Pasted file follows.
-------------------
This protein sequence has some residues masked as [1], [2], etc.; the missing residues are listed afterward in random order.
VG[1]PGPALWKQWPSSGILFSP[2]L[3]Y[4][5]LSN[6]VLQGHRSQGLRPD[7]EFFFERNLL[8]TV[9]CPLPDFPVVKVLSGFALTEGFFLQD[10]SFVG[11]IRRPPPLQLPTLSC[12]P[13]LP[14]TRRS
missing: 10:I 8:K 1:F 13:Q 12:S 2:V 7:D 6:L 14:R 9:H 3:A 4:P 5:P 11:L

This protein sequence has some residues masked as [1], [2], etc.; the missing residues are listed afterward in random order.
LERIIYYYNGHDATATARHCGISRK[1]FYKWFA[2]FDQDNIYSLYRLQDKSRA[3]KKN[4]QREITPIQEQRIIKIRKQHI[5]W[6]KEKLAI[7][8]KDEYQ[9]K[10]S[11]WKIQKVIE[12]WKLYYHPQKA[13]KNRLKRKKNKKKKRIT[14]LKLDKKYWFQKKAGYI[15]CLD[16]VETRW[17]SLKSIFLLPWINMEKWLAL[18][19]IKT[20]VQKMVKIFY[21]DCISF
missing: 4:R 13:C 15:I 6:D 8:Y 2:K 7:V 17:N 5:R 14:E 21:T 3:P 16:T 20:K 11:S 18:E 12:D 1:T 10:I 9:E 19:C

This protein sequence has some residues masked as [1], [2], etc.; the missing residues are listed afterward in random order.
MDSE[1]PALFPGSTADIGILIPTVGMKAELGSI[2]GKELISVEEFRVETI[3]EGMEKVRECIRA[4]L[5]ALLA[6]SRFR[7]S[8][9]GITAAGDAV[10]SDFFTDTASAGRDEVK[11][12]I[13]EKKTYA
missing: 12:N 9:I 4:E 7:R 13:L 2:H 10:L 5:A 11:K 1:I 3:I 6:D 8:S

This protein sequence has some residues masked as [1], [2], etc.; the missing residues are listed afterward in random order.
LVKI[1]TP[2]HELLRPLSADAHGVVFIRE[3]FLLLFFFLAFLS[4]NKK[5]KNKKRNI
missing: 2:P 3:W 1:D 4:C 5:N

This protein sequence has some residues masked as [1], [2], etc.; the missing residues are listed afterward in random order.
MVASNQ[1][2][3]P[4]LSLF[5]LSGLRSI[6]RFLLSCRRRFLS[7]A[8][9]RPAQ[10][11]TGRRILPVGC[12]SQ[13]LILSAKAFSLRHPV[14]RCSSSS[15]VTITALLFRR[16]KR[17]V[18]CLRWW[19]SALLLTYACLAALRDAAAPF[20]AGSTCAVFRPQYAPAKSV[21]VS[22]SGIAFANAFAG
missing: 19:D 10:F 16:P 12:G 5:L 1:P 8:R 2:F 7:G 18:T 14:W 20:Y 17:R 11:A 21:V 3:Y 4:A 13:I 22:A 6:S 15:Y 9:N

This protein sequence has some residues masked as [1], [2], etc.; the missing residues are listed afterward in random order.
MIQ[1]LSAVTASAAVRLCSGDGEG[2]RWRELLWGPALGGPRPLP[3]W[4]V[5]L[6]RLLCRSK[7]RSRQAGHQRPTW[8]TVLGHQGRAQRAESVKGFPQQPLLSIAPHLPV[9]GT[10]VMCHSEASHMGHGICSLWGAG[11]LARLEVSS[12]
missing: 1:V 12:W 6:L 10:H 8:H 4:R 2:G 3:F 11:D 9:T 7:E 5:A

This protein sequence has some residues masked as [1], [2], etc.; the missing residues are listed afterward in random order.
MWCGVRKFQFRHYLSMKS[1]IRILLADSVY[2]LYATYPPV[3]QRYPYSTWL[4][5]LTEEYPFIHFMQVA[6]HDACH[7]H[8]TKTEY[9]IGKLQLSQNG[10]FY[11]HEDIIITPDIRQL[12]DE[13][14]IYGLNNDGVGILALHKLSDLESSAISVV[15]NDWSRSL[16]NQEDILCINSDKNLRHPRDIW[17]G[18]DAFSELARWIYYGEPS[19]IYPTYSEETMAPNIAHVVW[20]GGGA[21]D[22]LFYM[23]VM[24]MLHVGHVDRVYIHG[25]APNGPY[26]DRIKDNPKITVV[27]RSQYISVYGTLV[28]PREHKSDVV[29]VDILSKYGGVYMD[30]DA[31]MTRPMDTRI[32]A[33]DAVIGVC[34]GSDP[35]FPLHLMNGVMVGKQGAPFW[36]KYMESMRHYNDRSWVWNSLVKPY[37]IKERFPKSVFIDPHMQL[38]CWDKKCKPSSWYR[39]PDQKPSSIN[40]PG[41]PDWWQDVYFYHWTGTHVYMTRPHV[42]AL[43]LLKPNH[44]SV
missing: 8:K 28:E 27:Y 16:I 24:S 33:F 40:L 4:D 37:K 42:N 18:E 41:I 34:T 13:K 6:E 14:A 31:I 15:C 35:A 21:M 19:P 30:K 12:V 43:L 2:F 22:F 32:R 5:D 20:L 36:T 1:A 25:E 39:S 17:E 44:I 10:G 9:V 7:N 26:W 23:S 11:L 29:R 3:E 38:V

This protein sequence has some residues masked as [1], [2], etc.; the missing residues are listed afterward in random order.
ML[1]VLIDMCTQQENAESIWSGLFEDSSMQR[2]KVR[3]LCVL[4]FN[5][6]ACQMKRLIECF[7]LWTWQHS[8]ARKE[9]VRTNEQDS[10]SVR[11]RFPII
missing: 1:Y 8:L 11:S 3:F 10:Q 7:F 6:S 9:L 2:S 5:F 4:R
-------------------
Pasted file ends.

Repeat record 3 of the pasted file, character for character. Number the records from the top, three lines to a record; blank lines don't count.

This protein sequence has some residues masked as [1], [2], etc.; the missing residues are listed afterward in random order.
MDSE[1]PALFPGSTADIGILIPTVGMKAELGSI[2]GKELISVEEFRVETI[3]EGMEKVRECIRA[4]L[5]ALLA[6]SRFR[7]S[8][9]GITAAGDAV[10]SDFFTDTASAGRDEVK[11][12]I[13]EKKTYA
missing: 12:N 9:I 4:E 7:R 13:L 2:H 10:L 5:A 11:K 1:I 3:I 6:D 8:S